North Atlantic Sharks on Sharp Decline, Experts Say

By Cameron Walker
for National Geographic News
January 16, 2003

North Atlantic sharks are in serious trouble. Scientists searching through fifteen years of fishing logbooks have spotted a precipitous drop in shark populations.

Of the 17 shark species studied, all but two have seen their numbers slashed in half in less than two decades.

"These species are declining, and they're declining really rapidly," said Julia Baum, a biologist at Dalhousie University in Nova Scotia and lead author of the study, which appears January 17 in the journal Science.

Hammerhead sharks showed the most serious decline with an 89 percent decrease in population since 1986.

To Catch a Shark

The U.S. National Marine Fisheries Service (NMFS) has been following the decline of sharks spotted in North Atlantic fishing areas. But the state of several individual species, such as the hammerhead, has remained unclear. And sharks that range across the open ocean, known as oceanic or pelagic sharks, have been an even bigger mystery.

The International Union for Conservation of Nature and Natural Resources (IUCN) puts out a "red list" of threatened species. Of the 21 shark species it assessed in the North Atlantic, 20 received question marks when it comes to population trends, Baum said.

To piece together the status of sharks, the team pored through fishing logbooks from the National Marine Fisheries Service. The boats of U.S. pelagic longline fleets, or boats that head to the open ocean, record the number and type of caught fish. These longlines, which dangle hundreds of hooks into the deep, are set to catch swordfish and tuna.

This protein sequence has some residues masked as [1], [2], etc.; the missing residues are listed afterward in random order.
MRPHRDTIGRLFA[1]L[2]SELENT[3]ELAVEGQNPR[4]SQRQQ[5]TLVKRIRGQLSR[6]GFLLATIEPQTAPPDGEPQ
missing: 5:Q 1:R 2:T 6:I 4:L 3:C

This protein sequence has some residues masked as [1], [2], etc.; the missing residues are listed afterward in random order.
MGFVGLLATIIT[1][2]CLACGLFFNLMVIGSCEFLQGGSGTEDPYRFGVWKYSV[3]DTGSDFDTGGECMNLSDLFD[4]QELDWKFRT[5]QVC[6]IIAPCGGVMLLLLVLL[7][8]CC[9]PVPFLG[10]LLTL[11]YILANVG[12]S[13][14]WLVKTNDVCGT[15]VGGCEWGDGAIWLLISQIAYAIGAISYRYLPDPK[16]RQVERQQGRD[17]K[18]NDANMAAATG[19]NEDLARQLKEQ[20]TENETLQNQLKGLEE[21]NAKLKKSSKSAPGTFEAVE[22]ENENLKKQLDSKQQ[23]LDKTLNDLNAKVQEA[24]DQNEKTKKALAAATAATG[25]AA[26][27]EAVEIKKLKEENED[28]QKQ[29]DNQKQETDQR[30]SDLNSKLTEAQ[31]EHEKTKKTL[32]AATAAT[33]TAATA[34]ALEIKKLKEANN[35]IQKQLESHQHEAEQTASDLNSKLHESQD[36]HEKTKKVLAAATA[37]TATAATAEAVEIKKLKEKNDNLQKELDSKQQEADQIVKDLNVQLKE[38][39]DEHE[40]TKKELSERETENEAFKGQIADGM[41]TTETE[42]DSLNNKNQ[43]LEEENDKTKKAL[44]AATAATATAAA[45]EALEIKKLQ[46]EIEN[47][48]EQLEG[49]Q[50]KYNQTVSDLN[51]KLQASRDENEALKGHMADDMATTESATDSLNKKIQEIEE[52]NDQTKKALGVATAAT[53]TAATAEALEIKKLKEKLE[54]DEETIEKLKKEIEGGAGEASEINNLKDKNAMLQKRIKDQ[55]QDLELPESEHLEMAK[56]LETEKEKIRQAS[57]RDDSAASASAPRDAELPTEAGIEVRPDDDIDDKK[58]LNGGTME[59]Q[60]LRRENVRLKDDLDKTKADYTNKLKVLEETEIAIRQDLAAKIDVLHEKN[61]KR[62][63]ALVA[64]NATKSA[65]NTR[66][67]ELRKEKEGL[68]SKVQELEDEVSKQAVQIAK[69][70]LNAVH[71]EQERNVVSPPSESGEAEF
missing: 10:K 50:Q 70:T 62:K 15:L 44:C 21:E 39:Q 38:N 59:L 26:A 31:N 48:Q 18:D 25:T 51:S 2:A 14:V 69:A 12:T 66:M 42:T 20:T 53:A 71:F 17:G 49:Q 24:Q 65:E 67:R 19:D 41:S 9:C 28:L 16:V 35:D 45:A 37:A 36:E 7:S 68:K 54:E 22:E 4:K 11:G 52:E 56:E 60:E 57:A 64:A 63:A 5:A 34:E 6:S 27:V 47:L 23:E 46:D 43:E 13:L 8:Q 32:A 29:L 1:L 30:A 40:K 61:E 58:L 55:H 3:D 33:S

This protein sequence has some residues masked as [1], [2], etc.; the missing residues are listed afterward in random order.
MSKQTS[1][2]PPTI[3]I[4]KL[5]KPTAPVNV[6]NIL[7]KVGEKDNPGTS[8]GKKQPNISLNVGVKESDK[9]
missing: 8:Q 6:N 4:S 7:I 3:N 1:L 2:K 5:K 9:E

But sharks can rise to the bait as well. Fishermen record this accidental hooking, called bycatch, in their logbooks along with their regular hauls.

The researchers also looked at shark counts from trained shark observers that sail out on some fishing boats. After poring over 15 years' records, the team ran their shark counts through the wringer, considering under-reported shark catches in log books and checking seasonal changes and fishing conditions that might skew the statistics.

Now, these fishing records have started filling in the blanks. "It's the first time anything has been recorded for thresher sharks and oceanic white tips," Baum said. The numbers of sharks in these two groups, both oceanic, dropped by more than two-thirds.

Continued on Next Page >>




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